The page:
After eleven years living, dancing, teaching tango, and writing in Buenos Aires, I came home to L.A. in 2014, where I'm reconstructing my life.
Monday, November 24, 2008
Here's a very interesting article by George Lesser in The Washington Times. I don't agree with all of his points of view, about how Argentina (Buenos Aires) is so different from the U.S.
For example, Argentinians are ethnically similar, but tend to live in "ethnic" barrios where they speak their original languages at home. Excuse me? What about the Little Italys, Mexican and Cuban barrios, Little Tokyos, China Towns, the black ghettos that still exist today, Armenian, Jewish neighborhoods (such as Fairfax in L.A.) etc. that are found in most large U.S. cities?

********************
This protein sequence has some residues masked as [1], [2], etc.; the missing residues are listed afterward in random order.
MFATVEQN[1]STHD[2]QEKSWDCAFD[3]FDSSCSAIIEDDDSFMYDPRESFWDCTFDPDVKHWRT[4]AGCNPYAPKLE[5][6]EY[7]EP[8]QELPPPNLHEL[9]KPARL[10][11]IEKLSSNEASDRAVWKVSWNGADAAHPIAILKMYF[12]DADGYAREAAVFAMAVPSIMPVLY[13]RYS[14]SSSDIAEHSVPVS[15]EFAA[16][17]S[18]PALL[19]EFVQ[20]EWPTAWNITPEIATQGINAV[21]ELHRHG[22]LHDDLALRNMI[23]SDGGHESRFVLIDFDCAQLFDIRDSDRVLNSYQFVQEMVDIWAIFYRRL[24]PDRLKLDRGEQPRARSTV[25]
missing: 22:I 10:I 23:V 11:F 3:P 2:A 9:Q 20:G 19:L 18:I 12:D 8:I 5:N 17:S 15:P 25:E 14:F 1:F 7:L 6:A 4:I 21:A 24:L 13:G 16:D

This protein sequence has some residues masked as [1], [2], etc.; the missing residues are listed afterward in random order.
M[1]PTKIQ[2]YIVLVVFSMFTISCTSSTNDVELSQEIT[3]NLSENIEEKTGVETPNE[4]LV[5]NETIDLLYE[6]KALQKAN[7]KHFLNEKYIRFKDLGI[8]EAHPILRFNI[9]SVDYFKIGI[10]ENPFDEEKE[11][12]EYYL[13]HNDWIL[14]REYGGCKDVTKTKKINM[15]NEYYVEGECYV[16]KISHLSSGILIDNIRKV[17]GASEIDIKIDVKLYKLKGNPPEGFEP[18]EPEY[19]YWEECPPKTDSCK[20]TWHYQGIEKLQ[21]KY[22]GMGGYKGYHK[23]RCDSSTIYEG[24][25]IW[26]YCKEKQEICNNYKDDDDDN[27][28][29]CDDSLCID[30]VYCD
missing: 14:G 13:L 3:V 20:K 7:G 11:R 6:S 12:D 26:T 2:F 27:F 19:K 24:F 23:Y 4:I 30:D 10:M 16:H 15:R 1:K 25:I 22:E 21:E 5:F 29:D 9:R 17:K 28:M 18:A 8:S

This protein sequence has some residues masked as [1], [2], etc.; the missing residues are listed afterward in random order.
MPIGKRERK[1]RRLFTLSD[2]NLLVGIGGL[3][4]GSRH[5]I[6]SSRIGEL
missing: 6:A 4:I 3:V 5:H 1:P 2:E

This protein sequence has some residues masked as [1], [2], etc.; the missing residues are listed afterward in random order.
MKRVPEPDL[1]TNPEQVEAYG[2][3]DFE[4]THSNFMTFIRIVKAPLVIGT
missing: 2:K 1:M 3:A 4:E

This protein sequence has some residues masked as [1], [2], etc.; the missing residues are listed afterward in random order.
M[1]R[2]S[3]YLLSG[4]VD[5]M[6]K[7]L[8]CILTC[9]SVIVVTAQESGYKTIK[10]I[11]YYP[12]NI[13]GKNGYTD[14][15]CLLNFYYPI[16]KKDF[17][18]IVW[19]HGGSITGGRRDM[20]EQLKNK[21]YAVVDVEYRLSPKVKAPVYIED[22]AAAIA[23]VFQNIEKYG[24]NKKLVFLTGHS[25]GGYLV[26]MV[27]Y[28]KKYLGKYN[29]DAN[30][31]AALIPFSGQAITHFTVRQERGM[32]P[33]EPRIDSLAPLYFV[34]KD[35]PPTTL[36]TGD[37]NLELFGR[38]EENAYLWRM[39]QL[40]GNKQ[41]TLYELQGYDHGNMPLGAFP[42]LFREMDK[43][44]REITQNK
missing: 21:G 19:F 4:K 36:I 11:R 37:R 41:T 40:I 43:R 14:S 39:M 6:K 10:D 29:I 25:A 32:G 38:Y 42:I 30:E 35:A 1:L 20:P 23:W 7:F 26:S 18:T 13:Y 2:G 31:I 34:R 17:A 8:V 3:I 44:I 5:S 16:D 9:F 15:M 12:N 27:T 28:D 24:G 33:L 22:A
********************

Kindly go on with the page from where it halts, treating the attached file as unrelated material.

His points about the increase of crime and the disappearance of the middle class could be about any big city. He talks about two economies--one for the rich and one for the poor. This is new?
About how school teachers and other professionals in Argentina have to work more than one job. Hello? This has been true in the States for quite a while now for corporations and institutions to avoid paying benefits and a standard wage. Everyone is an "independent contractor."
But Lesser is so right about the corruption of Argentine governments, and perhaps that's the reason for all its problems in 2008. No, the people don't plan ahead, no, they really don't care to work very much or hard, no, they have no hope for the future. But is it their fault?
I do agree with Lesser's conclusions. And some of his points are very thought-provoking. It's well worth a read.